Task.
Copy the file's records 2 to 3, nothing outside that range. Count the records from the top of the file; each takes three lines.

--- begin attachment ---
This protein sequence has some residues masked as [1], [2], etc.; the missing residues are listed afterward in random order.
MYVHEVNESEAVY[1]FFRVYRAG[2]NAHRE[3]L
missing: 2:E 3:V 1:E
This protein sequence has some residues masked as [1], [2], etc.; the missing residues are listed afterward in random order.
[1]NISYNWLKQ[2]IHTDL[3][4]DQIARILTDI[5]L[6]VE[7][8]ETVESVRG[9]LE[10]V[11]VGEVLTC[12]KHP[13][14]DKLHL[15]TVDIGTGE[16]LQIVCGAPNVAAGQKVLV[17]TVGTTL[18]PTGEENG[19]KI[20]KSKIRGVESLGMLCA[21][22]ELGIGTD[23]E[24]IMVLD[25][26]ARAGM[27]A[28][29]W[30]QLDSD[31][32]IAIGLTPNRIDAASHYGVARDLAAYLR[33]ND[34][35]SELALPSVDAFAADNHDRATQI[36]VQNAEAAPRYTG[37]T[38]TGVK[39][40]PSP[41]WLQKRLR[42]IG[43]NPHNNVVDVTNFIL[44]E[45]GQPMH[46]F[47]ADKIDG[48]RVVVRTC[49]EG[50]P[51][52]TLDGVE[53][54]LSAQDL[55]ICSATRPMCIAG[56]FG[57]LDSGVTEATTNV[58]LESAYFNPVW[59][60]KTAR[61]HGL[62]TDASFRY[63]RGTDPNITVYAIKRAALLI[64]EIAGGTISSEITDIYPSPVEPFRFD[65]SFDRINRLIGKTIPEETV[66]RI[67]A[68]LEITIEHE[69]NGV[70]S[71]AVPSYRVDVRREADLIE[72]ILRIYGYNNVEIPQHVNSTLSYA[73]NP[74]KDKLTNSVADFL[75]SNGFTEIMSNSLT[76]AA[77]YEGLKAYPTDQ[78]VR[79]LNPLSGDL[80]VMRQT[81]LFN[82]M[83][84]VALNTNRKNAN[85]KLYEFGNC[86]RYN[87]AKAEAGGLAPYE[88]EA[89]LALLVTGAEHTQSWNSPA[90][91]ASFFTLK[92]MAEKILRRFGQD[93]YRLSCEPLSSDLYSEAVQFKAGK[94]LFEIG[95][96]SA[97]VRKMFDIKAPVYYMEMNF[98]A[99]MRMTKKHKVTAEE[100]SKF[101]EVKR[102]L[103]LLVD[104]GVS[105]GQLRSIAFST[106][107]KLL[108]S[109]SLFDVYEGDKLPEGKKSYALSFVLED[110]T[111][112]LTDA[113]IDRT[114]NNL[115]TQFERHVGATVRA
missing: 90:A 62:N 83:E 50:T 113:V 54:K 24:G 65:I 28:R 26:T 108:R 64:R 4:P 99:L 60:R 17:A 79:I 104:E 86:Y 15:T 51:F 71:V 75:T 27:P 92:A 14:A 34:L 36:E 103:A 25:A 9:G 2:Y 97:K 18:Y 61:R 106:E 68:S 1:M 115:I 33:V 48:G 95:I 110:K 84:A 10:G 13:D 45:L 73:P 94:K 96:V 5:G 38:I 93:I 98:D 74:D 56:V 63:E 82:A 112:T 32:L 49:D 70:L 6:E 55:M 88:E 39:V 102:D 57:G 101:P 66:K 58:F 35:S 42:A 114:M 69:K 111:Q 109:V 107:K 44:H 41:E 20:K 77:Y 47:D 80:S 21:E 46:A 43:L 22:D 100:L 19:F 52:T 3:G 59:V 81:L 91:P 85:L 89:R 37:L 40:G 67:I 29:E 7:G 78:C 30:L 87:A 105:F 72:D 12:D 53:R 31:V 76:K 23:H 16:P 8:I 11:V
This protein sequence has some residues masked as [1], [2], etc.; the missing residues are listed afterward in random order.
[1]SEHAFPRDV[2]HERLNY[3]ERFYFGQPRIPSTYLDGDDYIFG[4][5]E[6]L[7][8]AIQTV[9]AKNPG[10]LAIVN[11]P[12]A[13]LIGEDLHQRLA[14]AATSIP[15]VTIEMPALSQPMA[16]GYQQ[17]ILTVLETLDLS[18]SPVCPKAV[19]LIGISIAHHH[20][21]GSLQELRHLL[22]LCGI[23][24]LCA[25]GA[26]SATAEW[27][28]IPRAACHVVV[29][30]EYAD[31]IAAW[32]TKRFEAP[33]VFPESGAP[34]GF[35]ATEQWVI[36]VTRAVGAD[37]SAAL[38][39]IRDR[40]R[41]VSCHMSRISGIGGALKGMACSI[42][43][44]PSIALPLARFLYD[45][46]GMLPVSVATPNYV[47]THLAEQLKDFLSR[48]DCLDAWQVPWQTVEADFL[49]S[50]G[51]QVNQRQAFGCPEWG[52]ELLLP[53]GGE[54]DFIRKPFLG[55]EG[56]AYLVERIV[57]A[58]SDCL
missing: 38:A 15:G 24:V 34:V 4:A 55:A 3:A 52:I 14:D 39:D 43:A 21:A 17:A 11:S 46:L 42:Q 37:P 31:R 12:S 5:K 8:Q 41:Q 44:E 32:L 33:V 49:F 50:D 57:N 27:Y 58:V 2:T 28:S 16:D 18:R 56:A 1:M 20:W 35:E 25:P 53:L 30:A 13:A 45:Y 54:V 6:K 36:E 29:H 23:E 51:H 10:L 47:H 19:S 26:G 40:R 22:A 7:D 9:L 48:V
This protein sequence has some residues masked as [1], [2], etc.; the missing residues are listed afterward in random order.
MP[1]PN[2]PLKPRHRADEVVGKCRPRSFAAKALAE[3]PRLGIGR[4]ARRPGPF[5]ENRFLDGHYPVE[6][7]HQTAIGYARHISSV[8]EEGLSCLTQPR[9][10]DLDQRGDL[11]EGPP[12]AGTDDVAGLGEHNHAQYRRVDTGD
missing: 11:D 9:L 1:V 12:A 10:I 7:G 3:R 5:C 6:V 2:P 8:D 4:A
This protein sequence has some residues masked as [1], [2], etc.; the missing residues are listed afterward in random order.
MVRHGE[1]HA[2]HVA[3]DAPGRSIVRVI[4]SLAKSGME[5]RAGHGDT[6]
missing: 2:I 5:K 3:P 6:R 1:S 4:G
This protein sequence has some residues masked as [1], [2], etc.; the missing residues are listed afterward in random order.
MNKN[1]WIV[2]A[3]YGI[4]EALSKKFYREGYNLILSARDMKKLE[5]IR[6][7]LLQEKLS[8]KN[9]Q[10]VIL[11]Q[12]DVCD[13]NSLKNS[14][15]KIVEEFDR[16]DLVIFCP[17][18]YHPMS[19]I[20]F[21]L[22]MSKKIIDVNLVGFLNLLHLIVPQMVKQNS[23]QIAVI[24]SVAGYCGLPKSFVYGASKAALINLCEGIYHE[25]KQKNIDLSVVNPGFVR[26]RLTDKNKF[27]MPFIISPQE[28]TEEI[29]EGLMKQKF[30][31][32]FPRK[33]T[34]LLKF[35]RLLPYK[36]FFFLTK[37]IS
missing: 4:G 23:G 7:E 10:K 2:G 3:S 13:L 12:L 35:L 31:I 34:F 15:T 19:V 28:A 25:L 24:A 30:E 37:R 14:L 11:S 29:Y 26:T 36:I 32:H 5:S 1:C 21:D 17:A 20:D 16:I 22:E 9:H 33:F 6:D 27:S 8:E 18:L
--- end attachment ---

This protein sequence has some residues masked as [1], [2], etc.; the missing residues are listed afterward in random order.
[1]NISYNWLKQ[2]IHTDL[3][4]DQIARILTDI[5]L[6]VE[7][8]ETVESVRG[9]LE[10]V[11]VGEVLTC[12]KHP[13][14]DKLHL[15]TVDIGTGE[16]LQIVCGAPNVAAGQKVLV[17]TVGTTL[18]PTGEENG[19]KI[20]KSKIRGVESLGMLCA[21][22]ELGIGTD[23]E[24]IMVLD[25][26]ARAGM[27]A[28][29]W[30]QLDSD[31][32]IAIGLTPNRIDAASHYGVARDLAAYLR[33]ND[34][35]SELALPSVDAFAADNHDRATQI[36]VQNAEAAPRYTG[37]T[38]TGVK[39][40]PSP[41]WLQKRLR[42]IG[43]NPHNNVVDVTNFIL[44]E[45]GQPMH[46]F[47]ADKIDG[48]RVVVRTC[49]EG[50]P[51][52]TLDGVE[53][54]LSAQDL[55]ICSATRPMCIAG[56]FG[57]LDSGVTEATTNV[58]LESAYFNPVW[59][60]KTAR[61]HGL[62]TDASFRY[63]RGTDPNITVYAIKRAALLI[64]EIAGGTISSEITDIYPSPVEPFRFD[65]SFDRINRLIGKTIPEETV[66]RI[67]A[68]LEITIEHE[69]NGV[70]S[71]AVPSYRVDVRREADLIE[72]ILRIYGYNNVEIPQHVNSTLSYA[73]NP[74]KDKLTNSVADFL[75]SNGFTEIMSNSLT[76]AA[77]YEGLKAYPTDQ[78]VR[79]LNPLSGDL[80]VMRQT[81]LFN[82]M[83][84]VALNTNRKNAN[85]KLYEFGNC[86]RYN[87]AKAEAGGLAPYE[88]EA[89]LALLVTGAEHTQSWNSPA[90][91]ASFFTLK[92]MAEKILRRFGQD[93]YRLSCEPLSSDLYSEAVQFKAGK[94]LFEIG[95][96]SA[97]VRKMFDIKAPVYYMEMNF[98]A[99]MRMTKKHKVTAEE[100]SKF[101]EVKR[102]L[103]LLVD[104]GVS[105]GQLRSIAFST[106][107]KLL[108]S[109]SLFDVYEGDKLPEGKKSYALSFVLED[110]T[111][112]LTDA[113]IDRT[114]NNL[115]TQFERHVGATVRA
missing: 90:A 62:N 83:E 50:T 113:V 54:K 24:G 65:I 28:R 26:T 108:R 64:R 4:P 99:L 60:R 17:A 79:I 104:E 86:Y 15:T 51:F 71:V 75:T 27:P 92:A 14:A 34:L 36:E 103:A 25:A 9:G 2:Y 97:K 18:Y 61:R 106:E 68:S 1:M 115:I 33:V 48:G 95:I 110:K 84:A 10:G 13:D 45:L 73:P 94:K 96:V 5:G 38:I 93:I 98:D 74:D 56:V 63:E 82:A 112:T 32:L 49:D 70:L 6:E 55:M 88:E 39:V 102:D 57:G 101:P 66:K 58:F 35:S 42:A 114:M 69:K 111:Q 109:V 107:K 44:H 41:E 20:K 77:Y 47:D 80:S 21:E 46:A 43:L 22:D 100:L 19:F 52:T 3:G 59:V 81:L 91:P 85:L 89:R 37:L 40:G 67:I 29:E 7:G 78:C 30:L 87:A 105:F 72:D 12:D 53:R 31:V 76:K 23:H 16:P 8:I 11:V
This protein sequence has some residues masked as [1], [2], etc.; the missing residues are listed afterward in random order.
[1]SEHAFPRDV[2]HERLNY[3]ERFYFGQPRIPSTYLDGDDYIFG[4][5]E[6]L[7][8]AIQTV[9]AKNPG[10]LAIVN[11]P[12]A[13]LIGEDLHQRLA[14]AATSIP[15]VTIEMPALSQPMA[16]GYQQ[17]ILTVLETLDLS[18]SPVCPKAV[19]LIGISIAHHH[20][21]GSLQELRHLL[22]LCGI[23][24]LCA[25]GA[26]SATAEW[27][28]IPRAACHVVV[29][30]EYAD[31]IAAW[32]TKRFEAP[33]VFPESGAP[34]GF[35]ATEQWVI[36]VTRAVGAD[37]SAAL[38][39]IRDR[40]R[41]VSCHMSRISGIGGALKGMACSI[42][43][44]PSIALPLARFLYD[45][46]GMLPVSVATPNYV[47]THLAEQLKDFLSR[48]DCLDAWQVPWQTVEADFL[49]S[50]G[51]QVNQRQAFGCPEWG[52]ELLLP[53]GGE[54]DFIRKPFLG[55]EG[56]AYLVERIV[57]A[58]SDCL
missing: 38:A 15:G 24:V 34:V 4:A 55:A 3:A 52:I 14:D 39:D 43:A 21:A 17:A 11:S 46:L 42:Q 37:P 31:R 12:S 5:K 8:Q 41:Q 44:E 32:L 33:V 49:F 50:D 57:N 27:Y 58:V 2:T 28:S 16:D 18:R 56:A 1:M 20:W 35:E 25:P 53:L 30:A 13:A 45:Y 54:V 6:K 36:E 29:H 23:E 51:H 10:L 47:H 19:S 26:G 40:R 22:A 7:D 9:L 48:V